- Moscow Considers Naive to Think Montenegro, North Macedonia to Enter EU After Joining NATO
Moscow Considers Naive To Think Montenegro, North Macedonia To Enter EU After Joining NATO
The idea that Montenegro and North Macedonia may count on a "pass" to the European Union thanks to their accession to NATO seems to be naive, Russian Deputy Foreign Minister Alexander Grushko told Sputnik on Monday
"What do these candidate countries count on? On getting 'more security for less money'? Such slogans were used by NATO in the early 2010s and it was called 'smart defense.' However, in the end, for the sake of the so called solidarity, they will be forced to pay a higher price as defense spending and security risks will increase. [Do they expect that] the 'pass' to the European Union will follow? It seems to be naive," Grushko said.
According to the diplomat, the presence of foreign military and hardware in Montenegro and North Macedonia along with alarmist rhetoric cannot help promote a favorable investment climate in these countries.
"Foreign investments in the infrastructure and the deployment of troops have a temporal rather then a long-term or a comprehensive effect on the economy.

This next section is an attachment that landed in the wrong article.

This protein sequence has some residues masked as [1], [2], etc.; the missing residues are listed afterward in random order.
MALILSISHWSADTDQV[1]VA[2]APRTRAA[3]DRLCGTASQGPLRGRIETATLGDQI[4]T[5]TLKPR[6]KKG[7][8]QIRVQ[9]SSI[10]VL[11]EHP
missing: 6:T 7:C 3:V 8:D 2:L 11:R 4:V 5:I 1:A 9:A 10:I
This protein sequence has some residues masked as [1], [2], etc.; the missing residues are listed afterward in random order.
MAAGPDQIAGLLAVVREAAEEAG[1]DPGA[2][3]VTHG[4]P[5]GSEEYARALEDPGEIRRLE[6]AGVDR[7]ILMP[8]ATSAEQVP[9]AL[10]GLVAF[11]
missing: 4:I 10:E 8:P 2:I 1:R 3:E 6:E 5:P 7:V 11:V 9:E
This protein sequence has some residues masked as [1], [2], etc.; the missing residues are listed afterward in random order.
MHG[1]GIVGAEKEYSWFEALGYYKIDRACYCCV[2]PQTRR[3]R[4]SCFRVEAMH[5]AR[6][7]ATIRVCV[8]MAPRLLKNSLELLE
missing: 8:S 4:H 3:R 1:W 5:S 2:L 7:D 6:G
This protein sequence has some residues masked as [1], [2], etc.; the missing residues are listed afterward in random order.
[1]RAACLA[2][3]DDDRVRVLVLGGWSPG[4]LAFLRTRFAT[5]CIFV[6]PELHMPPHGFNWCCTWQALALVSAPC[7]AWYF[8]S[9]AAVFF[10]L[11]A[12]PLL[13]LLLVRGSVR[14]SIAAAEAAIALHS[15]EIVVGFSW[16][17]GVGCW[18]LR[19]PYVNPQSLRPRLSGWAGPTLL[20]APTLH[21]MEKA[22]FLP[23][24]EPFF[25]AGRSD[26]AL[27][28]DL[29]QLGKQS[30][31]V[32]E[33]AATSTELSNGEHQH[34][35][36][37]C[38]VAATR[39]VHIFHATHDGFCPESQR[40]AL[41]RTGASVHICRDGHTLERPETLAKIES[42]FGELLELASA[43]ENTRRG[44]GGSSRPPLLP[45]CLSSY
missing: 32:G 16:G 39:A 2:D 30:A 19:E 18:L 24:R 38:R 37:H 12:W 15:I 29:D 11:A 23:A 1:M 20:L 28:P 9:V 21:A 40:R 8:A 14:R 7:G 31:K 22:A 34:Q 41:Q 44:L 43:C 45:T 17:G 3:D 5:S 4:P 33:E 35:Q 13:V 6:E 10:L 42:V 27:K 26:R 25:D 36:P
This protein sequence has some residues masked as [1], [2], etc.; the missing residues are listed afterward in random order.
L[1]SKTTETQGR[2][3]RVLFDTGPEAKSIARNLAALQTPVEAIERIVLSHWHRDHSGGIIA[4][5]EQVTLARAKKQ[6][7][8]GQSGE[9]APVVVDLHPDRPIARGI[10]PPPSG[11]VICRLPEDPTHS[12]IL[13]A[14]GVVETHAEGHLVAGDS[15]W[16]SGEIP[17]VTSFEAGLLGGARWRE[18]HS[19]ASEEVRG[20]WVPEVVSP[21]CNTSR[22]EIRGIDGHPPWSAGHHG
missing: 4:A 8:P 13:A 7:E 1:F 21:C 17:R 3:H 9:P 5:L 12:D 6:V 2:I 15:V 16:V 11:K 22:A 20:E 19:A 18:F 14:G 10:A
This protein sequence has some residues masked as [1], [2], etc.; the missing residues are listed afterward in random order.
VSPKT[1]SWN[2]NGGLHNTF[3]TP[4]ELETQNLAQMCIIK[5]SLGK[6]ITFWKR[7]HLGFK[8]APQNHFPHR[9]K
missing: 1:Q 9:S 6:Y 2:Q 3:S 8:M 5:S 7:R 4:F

In addition, when joining the alliance, countries are forced to automatically join its generally unfriendly line in relation to our country, which will also cause serious damage to their economies," Grushko added.
Macedonia and Greece struck a deal last June on changing the Balkan state's name to North Macedonia that ended a decades-long row between the countries and cleared a path for Skopje to join NATO. The accession protocol on North Macedonia's joining NATO was signed at the alliance's headquarters on February 6 shortly before Macedonia's name change took effect.
In June 2017, Montenegro became the 29th member of NATO. A significant part of the population of this former Yugoslav republic opposed joining to the alliance, with protests taking place across the country.